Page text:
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Angiopoietin-related protein 2 precursor (Angiopoietin-like protein 2) [ARP2] [UNQ170/PRO196]


Circulating angiopoietin-like protein 2 levels and arterial stiffness in patients receiving maintenance hemodialysis: A cross-sectional study.

Chronic low-grade inflammation is receiving much attention as a critical pathology that induces various aging phenotypes, a concept known as "inflammaging". Uremic patients undergoing hemodialysis therapy show vascular aging phenotypes characterized by greater arterial stiffness and calcification compared to healthy controls of the same generation. In the current study, we investigated whether levels of inflammaging markers in the circulation were associated with vascular aging phenotypes in hemodialysis patients, as estimated by the cardio-ankle vascular index (CAVI). We conducted a multicenter cross-sectional study of 412 patients receiving hemodialysis and evaluated the relationship between circulating hs-CRP or ANGPTL2 levels, as markers of inflammaging, and CAVI. Of 412 patients, 376 were analyzed statistically. While circulating hs-CRP levels had no significant association with CAVI, generalized linear models revealed that high circulating ANGPTL2 levels were significantly associated with increasing CAVI after adjustment for classical metabolic factors and hemodialysis-related parameters [β 0.63 (95%CI 0.07-1.18)]. Exploratory analysis revealed that high circulating ANGPTL2 levels were also strongly associated with increased CAVI, particularly in patients with conditions of increased vascular mechanical stress, such elevated blood pressure [β 1.00 (95%CI 0.23-1.76)], elevated pulse pressure [β 0.75 (95%CI 0.52-0.98)], or excess body fluid [β 1.25 (95%CI 0.65-1.84)]. We conclude that circulating levels of ANGPTL2 rather than hs-CRP are positively associated with CAVI in the uremic population and that ANGPTL2 could be a unique marker of progression of vascular aging in patients receiving hemodialysis.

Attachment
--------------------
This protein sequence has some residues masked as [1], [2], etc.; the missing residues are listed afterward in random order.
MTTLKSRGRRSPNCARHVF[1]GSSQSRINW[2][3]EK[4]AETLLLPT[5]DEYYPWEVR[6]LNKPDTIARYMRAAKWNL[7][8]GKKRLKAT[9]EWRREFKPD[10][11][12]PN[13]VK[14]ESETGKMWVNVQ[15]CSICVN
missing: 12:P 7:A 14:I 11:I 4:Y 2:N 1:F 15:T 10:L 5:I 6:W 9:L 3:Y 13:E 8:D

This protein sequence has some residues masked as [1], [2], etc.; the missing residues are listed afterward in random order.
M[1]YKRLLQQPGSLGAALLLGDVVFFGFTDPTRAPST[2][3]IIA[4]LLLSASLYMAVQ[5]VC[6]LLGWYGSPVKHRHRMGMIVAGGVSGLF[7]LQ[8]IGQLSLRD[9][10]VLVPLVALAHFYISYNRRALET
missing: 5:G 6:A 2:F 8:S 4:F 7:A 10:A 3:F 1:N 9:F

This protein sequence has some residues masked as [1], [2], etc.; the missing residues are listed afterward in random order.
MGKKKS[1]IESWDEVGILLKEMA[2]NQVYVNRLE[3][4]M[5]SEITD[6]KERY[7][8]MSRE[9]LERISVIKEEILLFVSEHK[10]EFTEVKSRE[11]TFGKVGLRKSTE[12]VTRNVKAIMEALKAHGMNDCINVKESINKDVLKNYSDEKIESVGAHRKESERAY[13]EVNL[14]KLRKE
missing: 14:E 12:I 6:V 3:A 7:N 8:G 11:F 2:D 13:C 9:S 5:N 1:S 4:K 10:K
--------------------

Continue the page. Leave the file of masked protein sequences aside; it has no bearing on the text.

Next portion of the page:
• Angiopoietin-like protein (ANGPTL) 2
  • Cardio-ankle vascular index (CAVI)
  • Chronic inflammation
  • Hemodialysis
  • Senescence

Circulating angiopoietin-like protein 2 levels and mortality risk in patients receiving maintenance hemodialysis: a prospective cohort study.

Patients undergoing hemodialysis treatment have a poor prognosis, as many develop premature aging. Systemic inflammatory conditions often underlie premature aging phenotypes in uremic patients. We investigated whether angiopoietin-like protein 2 (ANGPTL 2), a factor that accelerates the progression of aging-related and noninfectious inflammatory diseases, was associated with increased mortality risk in hemodialysis patients. We conducted a multicenter prospective cohort study of 412 patients receiving maintenance hemodialysis and evaluated the relationship between circulating ANGPTL2 levels and the risk for all-cause mortality. Circulating ANGPTL2 levels were log-transformed to correct for skewed distribution and analyzed as a continuous variable. Of 412 patients, 395 were included for statistical analysis. Time-to-event data analysis showed high circulating ANGPTL2 levels were associated with an increased risk for all-cause mortality after adjustment for age, sex, hemodialysis vintage, nutritional status, metabolic parameters and circulating high-sensitivity C-reactive protein levels {hazard ratio [HR] 2.04 [95% confidence interval (CI) 1.10-3.77]}. High circulating ANGPTL2 levels were also strongly associated with an increased mortality risk, particularly in patients with a relatively benign prognostic profile [HR 3.06 (95% CI 1.86-5.03)]. Furthermore, the relationship between circulating ANGPTL2 levels and mortality risk was particularly strong in patients showing few aging-related phenotypes, such as younger patients [HR 7.99 (95% CI 3.55-18.01)], patients with a short hemodialysis vintage [HR 3.99 (95% CI 2.85-5.58)] and nondiabetic patients [HR 5.15 (95% CI 3.19-8.32)]. We conclude that circulating ANGPTL2 levels are positively associated with mortality risk in patients receiving maintenance hemodialysis and that ANGPTL2 could be a unique marker for the progression of premature aging and subsequent mortality risk in uremic patients, except those with significant aging-related phenotypes.